Flat roofs, terraces and balconies

7.1.17Parapets and guarding to terraces and balconies

Terraces and balconies to which persons have regular access other than for maintenance, shall be adequately guarded to minimise the risk of falling. Issues to be considered include:

  1. guarding
  2. stability of guarding
  3. strength, movement and weatherproofing of masonry balcony walls
  4. durability and fixing of balustrading and guard rails
  5. access for maintenance.

Guarding

Guarding should:

  • not be easily climbed by young children
  • be to an adequate height
  • be toughened glass, laminated glass (subject to meeting fire regulations) or glass blocks (suitably reinforced) where glazed balustrading is used
  • not inhibit the flow of drainage on the waterproofing layers or overflows in the event of a blocked outlet

Stability of guarding

Guarding, including parapet walls and balustrading used as guarding, should be designed in accordance with BS EN 1991-1-1 to resist horizontal loading and as required by building regulations. Care is needed when the design incorporates balustrading fixed to parapet walls to ensure stability and prevent overturning. End fixings into walls or returns may be needed to ensure stability.

In balcony walls (especially long balconies) the structural stability should be checked, as cavity trays and DPCs in the wall can create a slip plane that can seriously limit the ability of the wall to resist horizontal forces. In such cases, it may be necessary to incorporate a ring beam or other support to ensure stability.

Strength, movement and weatherproofing of masonry balcony walls

Masonry balcony walls should be built in accordance with Chapter 6.1 ‘External masonry walls. In particular:

  • Walls should incorporate strengthening as required by the design.
  • Movement joints should be provided in accordance with the design.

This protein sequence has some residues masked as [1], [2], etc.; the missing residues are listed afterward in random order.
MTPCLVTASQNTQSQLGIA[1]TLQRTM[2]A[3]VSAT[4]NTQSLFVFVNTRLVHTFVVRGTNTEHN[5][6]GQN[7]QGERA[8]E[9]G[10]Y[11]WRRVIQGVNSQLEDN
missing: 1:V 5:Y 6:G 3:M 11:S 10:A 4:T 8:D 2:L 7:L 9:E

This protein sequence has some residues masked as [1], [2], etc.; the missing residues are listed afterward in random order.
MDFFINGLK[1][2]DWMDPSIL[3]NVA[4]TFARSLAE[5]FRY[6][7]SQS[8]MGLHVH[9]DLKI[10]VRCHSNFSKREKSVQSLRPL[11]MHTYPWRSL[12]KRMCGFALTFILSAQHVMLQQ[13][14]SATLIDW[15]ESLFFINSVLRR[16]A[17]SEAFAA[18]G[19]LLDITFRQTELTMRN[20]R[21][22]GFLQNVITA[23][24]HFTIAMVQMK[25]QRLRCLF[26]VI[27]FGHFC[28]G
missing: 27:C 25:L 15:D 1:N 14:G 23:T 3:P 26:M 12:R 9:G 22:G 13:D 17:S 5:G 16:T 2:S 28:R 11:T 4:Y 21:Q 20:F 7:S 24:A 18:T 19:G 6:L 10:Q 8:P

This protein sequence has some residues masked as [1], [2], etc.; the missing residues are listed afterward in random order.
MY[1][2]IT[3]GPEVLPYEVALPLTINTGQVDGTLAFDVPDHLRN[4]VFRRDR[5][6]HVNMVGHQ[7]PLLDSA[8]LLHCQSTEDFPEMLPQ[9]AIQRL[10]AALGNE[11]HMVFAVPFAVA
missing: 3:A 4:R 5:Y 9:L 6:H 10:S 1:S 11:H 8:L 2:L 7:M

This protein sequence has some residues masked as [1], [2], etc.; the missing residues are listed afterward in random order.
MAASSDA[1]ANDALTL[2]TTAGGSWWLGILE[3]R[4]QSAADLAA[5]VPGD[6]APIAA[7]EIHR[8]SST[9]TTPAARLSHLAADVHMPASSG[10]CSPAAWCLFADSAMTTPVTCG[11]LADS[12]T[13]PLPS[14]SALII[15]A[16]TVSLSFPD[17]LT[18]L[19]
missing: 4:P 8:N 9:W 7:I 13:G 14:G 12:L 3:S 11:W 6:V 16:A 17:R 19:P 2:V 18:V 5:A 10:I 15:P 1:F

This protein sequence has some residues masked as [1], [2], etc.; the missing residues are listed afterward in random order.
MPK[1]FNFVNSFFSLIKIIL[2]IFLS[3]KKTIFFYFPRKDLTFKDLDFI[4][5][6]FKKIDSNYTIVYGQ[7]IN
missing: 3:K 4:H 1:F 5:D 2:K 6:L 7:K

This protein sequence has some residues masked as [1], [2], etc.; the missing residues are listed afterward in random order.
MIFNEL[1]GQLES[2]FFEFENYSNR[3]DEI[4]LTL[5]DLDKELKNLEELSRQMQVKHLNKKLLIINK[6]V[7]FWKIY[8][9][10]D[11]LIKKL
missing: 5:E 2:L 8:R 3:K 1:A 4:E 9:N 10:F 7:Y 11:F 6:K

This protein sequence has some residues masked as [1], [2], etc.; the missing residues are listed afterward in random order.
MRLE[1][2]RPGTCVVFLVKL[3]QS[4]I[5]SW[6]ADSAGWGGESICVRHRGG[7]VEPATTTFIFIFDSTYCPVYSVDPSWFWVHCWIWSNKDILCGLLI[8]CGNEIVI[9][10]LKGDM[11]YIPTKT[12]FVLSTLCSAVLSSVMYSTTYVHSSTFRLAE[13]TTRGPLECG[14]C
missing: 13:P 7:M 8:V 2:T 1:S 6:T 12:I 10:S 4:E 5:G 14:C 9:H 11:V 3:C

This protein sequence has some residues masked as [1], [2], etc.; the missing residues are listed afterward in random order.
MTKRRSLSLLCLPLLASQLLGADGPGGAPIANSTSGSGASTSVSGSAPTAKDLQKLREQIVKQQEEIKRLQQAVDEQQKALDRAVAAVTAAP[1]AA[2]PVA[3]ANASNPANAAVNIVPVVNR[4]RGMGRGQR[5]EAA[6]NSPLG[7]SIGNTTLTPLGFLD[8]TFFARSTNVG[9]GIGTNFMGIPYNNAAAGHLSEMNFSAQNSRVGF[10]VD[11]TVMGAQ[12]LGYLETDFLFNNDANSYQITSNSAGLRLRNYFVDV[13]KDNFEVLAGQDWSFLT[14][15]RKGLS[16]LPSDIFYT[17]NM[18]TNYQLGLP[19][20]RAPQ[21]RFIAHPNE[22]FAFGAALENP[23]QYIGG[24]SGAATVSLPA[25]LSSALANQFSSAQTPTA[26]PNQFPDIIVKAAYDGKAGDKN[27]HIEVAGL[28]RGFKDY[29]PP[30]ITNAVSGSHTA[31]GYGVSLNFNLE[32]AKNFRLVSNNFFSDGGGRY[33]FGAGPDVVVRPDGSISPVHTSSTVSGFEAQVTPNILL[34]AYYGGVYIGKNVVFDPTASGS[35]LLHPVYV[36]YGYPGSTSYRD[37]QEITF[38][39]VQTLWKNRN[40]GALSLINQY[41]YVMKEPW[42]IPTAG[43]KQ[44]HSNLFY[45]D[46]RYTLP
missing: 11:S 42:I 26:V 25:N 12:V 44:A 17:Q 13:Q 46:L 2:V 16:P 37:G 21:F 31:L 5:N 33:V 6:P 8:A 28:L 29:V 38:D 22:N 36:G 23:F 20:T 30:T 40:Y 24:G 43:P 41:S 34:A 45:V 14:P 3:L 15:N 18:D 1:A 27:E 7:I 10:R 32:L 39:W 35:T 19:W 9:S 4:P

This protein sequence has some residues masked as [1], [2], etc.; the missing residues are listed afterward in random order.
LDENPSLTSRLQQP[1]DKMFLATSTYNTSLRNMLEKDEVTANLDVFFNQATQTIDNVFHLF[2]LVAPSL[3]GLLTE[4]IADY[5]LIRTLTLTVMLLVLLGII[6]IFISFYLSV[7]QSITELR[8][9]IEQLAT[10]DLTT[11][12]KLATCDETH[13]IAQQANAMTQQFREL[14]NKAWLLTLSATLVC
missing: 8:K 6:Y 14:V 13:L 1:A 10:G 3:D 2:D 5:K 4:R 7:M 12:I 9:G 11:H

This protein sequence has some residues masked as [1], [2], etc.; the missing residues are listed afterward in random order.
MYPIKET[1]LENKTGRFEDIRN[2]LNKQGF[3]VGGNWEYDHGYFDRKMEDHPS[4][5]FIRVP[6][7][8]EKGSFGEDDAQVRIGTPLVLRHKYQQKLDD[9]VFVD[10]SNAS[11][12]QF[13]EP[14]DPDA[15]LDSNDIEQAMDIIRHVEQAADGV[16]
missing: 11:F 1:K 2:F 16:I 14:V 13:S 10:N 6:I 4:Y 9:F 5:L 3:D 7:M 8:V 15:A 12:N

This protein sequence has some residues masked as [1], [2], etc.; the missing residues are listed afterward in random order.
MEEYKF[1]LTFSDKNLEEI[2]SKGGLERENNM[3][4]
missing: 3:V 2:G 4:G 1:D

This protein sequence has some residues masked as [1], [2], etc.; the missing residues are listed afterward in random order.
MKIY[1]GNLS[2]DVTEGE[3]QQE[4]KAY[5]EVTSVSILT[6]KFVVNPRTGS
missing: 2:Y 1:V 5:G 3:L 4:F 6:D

• Top of the walls should be weatherproofed with a coping, or by the deck waterproofing layer taken up and over the masonry wall.
  • Copings should be firmly fixed.
  • Copings should project a minimum 45mm beyond the faces of the wall below and incorporate a drip feature that discharges water at least 30mm away from the face of the wall and stops water running back under the coping. Note: preformed edge trims that are sealed to and form a finished edge to the waterproofing layer and which extend down over the wall/fascia, may have a lesser drip projection provided the waterproofing layer drains away from the trim.
  • Copings should incorporate DPC’s and cavity trays linked to the waterproofing layer upstands. Cavity trays should be installed to discharge towards the external face of the wall and incorporate weep holes at maximum 1000mm centres.

Parapet detail with waterproofing taken over top of wall and finished with an edge trim

Durability and fixing of balustrading and guard rails

Balustrading and guard rails should be of adequate durability and fixed securely. The structure to which the balustrading and guard rails are fixed should be adequate to safely resist the potential forces acting on the guarding.

Balustrading should not be:

  • fixed through a coping or capping due to the difficulties in achieving a waterproof junction with the coping or capping and maintaining an imperforate DPC beneath the coping or capping. These issues should be avoided by fixing the balustrading to the face of the wall below the coping or capping.
  • fixed through the waterproofing layer unless suitable precautions are taken to provide a waterproof junction e.g. locating baseplates on a raised waterproofed kerb or surrounded the baseplates in a pitch pocket detail.

Pitch pocket sealing detail around post fixed to deck

Handrail fixing on an upstand formed in concrete roofs

Base of balustrade post raised above drainage level

Balustrade post fixed to wall below coping/kerb

Particular attention should be given to use of materials or finishes that resist corrosion or unsightly surface staining in aggressive environments such as coastal zones.

Notes

Ferritic stainless steel can suffer surface rusting/staining in coastal zones.

Access for maintenance

Provision should be made for safe future access to flat roofs for the purposes of maintenance.